Who: Marco Topete, 30, a Mexican immigrant who came to New Orleans in 2005 with other members of the Texas Volunteer Firefighters Association as part of the initial search and rescue efforts following Hurricane Katrina. An engineer by training, who has fallen in love with the endless possibilities of New Orleans culture, Marco is a husband; the father of a 1-year-old son; the owner of a start-up construction and design company; and an active member in the Intergalactic Krewe of Chewbacchus, a 3-year old Mardi Gras krewe that celebrates nerdiness... and the drunken sacred Wookie.
In his own words, here’s what Marco has to say about:
How it all started: I was invited to the city with the Texas volunteer firefighters to do open-water rescues after Hurricane Katrina. It was hard because people needed your help, but they didn’t want it. We would walk around properties or come through on boats, and you’d hear people taking shots at the rescuers. Later on, some of them would come forward to say “thank you.” It was very difficult, but I just attribute it to the shock of the storm.
How he has changed: When I first moved here, I was a single man with no one to take care of. I had a studio apartment in the Bywater, and I could just walk to the bars and have some fun, never really caring about the consequences.
Fast forward six years, and I live in the same neighborhood, but now I know every decision I make could affect my son. My wife and I are coming to terms with the fact that there are areas of town we just can’t explore with a kid. One time we went to this burger place on Freret Street. When we left, we were looking at some of the shops and then, Ember, my wife, saw some shops further down and wanted to continue to explore. But between the place we were standing and the shops Ember wanted to visit, were two blocks that were completely dark. Anything could happen amongst those blocks, and you just don’t want to become another statistic.
How New Orleans has changed: Within my circle of friends, it seems like everyone has that one story of violence — of being mugged or robbed or shot or stabbed or knowing someone who has been.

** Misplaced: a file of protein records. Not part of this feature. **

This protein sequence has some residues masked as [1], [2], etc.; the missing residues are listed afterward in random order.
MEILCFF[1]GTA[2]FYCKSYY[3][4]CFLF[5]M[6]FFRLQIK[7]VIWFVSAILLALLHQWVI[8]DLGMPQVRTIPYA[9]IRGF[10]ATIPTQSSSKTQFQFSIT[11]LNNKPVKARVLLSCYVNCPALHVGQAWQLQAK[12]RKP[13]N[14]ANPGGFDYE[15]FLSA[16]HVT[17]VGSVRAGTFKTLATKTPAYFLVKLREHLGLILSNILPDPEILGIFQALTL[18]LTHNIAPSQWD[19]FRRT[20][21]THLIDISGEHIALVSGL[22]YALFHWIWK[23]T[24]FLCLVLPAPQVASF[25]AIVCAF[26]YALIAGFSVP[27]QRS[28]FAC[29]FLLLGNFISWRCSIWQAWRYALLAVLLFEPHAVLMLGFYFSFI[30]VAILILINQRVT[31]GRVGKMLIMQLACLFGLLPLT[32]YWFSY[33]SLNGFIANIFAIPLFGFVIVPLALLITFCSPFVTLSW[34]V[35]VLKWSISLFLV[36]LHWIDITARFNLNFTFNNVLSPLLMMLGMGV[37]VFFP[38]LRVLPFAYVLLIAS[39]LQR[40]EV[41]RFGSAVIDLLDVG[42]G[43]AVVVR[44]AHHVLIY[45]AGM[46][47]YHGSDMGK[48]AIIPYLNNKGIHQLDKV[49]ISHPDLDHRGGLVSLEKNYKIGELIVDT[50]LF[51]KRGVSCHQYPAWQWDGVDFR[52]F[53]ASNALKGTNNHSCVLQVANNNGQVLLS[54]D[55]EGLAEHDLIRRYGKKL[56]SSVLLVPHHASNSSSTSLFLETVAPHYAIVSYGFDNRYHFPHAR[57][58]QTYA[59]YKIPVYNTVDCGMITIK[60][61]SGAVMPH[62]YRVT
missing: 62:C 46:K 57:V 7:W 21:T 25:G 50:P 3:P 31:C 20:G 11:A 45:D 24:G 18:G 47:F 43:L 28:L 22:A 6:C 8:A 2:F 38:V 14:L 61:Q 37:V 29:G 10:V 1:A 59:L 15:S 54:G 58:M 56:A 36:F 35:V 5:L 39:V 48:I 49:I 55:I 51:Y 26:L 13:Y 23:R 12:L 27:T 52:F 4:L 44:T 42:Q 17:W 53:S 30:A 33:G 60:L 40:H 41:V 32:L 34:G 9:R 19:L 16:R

A while ago, you could isolate yourself from violence and stay bound in those areas where you knew you were going to be safe. People had a false sense of security that you were safe as long as you didn’t move into those areas where crime is happening. But now, the city is slowly showing us that that is not the case anymore. Our little isolation bubbles are getting smaller and smaller.
How it’s worth the risk: People fall in love with this town. It’s easy to live here in a way. People seem very open to starting relationships so you form this close knit group of social interactions. It feels like you live in this tiny little town.
How to do something about the violence: We have two fragmented parts in this city. It is a huge thing in this town to be a black New Orleanian or a white New Orleanian. There’s a lot of us vs. them. Anyone who says it doesn’t exist is choosing to ignore it.
We need to be more all in this together, to make sure there are activities for kids to grow up in and trust.
Voices on Violence arose as a response to the Mother’s Day second-line parade shootings in New Orleans that injured 20 people. Comprised of one-on-one interviews with a diverse group of residents, the series — a partnership between WWNO and NolaVie — explores why and how people live here, how they assess risk, and what specific things they believe can help change the cycle of violence in New Orleans.
Please join the conversation: send commentary, responses and interview suggestions to email@example.com.